As I flip through the Chicago news channels all reporting on the murder of a 6-year-old Palestinian-American boy stabbed 26 times by his landlord amidst the outbreak of war in Israel all while I am sitting on my couch during fall break, I cannot help but be reminded of James Baldwin’s warning to America nearly 50 years ago. While he focused primarily on white and Black race relations, what I perceive to be his greater concern regarding a lack of love in our country closely relates to this horrific event and other hate crimes like it. I believe Baldwin is undoubtedly timeless in his writing style; however, he has also been made timeless (and arguably unfortunately so) by the content of his writing. By this I mean that the issues and goals Baldwin enunciated in his various works are far from achieved, namely his call for some form of national love and brotherhood that transcends all violence and hate. 

I found the parallels between contemporary America and the America Baldwin wrote about to be made most evident by the existentialist theme of “Down at the Cross” and I Am Not Your Negro. In “Down at the Cross,” Baldwin argues, “He [the Black man] is the key figure in his country, and the American future is precisely as bright or dark as his… Hence the question: Do I really want to be integrated into a burning house?” (340). In a similar vein, he later writes, “In short, we, the black and the white, deeply need each other here if we are really to become a nation” (342). In both of these statements, Baldwin contextualizes the problem of racial bigotry in a greater conversation about nation-building, contending that the strength and longevity of our country, currently a “burning house,” as a whole hinge upon our ability to end the discrimination and hate towards Black Americans. Relatedly, in I Am Not Your Negro, Baldwin’s efforts to connect the future of our nation with the relationship between Black and white Americans become even clearer. In the film he is quoted saying “No kingdom can maintain itself by force alone.” Though this statement was used in direct reference to police brutality, another issue emerging from America’s problem with race that persists today, Baldwin’s underlying call for love and existentialist concern for the future of his country, said “kingdom,” shine through. That is, the current violent path America is on is not sustainable; something else must be present to save our country– love. In sum, both of these works depict America at a crossroads, one that it has not entirely departed from today. For this reason, and despite this dreary picture of America, Baldwin’s words of hope, “If we do not falter in our duty now, we may be able, handful that we are, to end the racial nightmare, and achieve our country, and change the history of the world,” also still ring true today should we choose to finally heed them (347).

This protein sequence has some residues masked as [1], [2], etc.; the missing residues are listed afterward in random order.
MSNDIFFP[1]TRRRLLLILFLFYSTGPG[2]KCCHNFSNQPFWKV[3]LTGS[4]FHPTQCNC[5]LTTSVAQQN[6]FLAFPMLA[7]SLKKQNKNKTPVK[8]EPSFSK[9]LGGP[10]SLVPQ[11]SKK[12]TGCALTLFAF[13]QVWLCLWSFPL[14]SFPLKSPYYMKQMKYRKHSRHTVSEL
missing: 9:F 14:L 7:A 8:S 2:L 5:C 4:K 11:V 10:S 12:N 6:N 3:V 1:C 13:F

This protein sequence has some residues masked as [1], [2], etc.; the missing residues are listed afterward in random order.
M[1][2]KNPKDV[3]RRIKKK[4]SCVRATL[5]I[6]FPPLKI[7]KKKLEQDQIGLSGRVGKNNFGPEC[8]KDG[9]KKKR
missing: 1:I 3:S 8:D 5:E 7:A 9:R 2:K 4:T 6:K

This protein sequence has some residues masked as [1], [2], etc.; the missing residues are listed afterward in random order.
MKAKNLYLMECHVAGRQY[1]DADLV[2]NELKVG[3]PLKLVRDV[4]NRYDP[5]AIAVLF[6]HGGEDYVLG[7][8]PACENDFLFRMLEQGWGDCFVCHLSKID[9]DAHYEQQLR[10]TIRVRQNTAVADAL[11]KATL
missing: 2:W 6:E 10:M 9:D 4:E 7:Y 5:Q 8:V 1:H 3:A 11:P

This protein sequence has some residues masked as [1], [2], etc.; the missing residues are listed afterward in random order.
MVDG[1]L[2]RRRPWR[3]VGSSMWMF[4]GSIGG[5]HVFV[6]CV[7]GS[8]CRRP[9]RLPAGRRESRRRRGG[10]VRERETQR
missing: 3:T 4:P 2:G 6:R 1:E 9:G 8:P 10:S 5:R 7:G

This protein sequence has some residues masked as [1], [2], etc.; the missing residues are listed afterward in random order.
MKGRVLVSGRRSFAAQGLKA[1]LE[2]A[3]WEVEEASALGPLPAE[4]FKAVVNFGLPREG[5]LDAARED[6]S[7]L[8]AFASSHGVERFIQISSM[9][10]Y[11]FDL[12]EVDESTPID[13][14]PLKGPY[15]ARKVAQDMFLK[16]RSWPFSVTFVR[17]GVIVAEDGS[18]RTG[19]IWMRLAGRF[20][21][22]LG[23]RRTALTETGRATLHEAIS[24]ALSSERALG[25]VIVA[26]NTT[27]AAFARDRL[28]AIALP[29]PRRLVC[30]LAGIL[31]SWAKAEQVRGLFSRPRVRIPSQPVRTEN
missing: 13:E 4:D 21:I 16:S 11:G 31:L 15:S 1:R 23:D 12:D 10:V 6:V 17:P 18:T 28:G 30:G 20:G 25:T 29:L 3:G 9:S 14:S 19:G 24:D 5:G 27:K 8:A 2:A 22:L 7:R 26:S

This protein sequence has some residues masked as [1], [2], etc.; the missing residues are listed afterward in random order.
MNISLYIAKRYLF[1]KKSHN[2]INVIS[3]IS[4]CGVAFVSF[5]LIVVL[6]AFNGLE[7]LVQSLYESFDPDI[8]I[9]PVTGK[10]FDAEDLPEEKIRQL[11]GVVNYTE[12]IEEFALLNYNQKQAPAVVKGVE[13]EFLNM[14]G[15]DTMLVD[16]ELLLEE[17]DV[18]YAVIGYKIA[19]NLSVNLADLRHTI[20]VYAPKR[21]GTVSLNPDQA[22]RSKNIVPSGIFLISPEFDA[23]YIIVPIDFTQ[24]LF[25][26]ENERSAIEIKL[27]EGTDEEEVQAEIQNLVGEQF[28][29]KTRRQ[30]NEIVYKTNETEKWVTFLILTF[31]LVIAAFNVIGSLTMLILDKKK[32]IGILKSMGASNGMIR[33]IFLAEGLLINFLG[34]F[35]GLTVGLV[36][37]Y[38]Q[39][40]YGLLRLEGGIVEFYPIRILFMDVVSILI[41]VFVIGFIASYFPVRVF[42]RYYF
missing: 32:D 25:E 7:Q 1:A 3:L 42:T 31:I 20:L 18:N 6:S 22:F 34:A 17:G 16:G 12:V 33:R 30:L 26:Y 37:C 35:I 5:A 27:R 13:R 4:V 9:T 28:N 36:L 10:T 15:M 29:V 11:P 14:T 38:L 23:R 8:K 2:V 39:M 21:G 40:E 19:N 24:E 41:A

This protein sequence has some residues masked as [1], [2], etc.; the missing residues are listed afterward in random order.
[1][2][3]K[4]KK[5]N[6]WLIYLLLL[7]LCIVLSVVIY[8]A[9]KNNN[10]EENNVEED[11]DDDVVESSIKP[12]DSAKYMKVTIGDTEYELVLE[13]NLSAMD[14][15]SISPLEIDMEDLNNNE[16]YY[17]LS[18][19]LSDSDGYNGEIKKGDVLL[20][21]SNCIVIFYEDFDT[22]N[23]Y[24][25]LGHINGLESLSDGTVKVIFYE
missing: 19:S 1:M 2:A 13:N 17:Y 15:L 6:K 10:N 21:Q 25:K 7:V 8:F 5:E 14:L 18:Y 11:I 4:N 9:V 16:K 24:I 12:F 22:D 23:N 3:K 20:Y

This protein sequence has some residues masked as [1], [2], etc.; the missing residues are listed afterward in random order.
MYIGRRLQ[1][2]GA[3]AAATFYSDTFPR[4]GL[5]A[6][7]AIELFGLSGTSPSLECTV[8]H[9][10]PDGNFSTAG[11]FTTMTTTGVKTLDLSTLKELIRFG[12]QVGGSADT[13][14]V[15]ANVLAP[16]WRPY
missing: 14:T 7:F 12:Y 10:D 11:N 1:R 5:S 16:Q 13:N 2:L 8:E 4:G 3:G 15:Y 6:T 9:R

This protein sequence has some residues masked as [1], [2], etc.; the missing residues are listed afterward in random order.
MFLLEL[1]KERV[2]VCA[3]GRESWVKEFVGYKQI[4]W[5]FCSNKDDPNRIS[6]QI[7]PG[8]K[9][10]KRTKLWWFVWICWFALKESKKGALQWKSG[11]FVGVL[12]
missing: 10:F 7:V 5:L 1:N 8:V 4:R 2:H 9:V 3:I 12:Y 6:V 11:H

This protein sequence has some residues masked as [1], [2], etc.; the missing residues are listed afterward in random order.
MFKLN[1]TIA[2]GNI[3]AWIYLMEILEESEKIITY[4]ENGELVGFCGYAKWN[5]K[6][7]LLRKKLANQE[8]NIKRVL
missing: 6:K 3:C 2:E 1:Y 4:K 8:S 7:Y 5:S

Esther and Deborah 

Go Tell It on the Mountain and the Bible

Gabriel’s relationship with the women in his past life is representative of how he believes in the lack of agency of women. He resents Esther for embodying his sexual desires in contrast to Deborah who is marginalized for her barrenness. Gabriel views Esther as a symbol of sin and temptation. Although she gives birth to his son, Royal, whom he is a stranger to, Gabriel cannot see Esther other than a woman sent to disrupt his holiness. In the Bible, Esther was living in exile before becoming a queen and Baldwin pulls from this narrative. Esther in Go Tell It on the Mountain is treated nothing like a queen but does live in exile from Gabriel to the point where he doesn’t even know his son. Further, Gabriel does not tell Deborah that Royal is his son, even though she knows. Deborah is depicted in complete contrast to Esther. She is characterized as a godly woman who represents all good parts of the church. In the Bible, Deborah is characterized as a judge and/or prophet. On her deathbed, Deborah conveys to Gabriel that she would’ve taken care of him. It didn’t matter to her that he wasn’t her child. This final judgment is indicative of how much Deborah was watching the people around her, especially Gabriel. While she may not resent Gabriel for his lies, she warns him that God is also watching him and that he should atone for his sins before it gets too late. This sort of prophetic warning is reflective in the way Gabriel treats John. He has not learned that the way he treats his children will have consequences. Esther and Deborah do not let Gabriel control their views on Royal or their life. Although he may condemn Deborah for not being able to have any children or Esther for being a “harlot”, he is judged more for his actions than anyone else in the novel. One can only wonder if Gabriel has limited control over his emotions and actions than he chooses to reveal. His own self hatred might be masked by the way he treats his children, especially John.

Elizabeth & John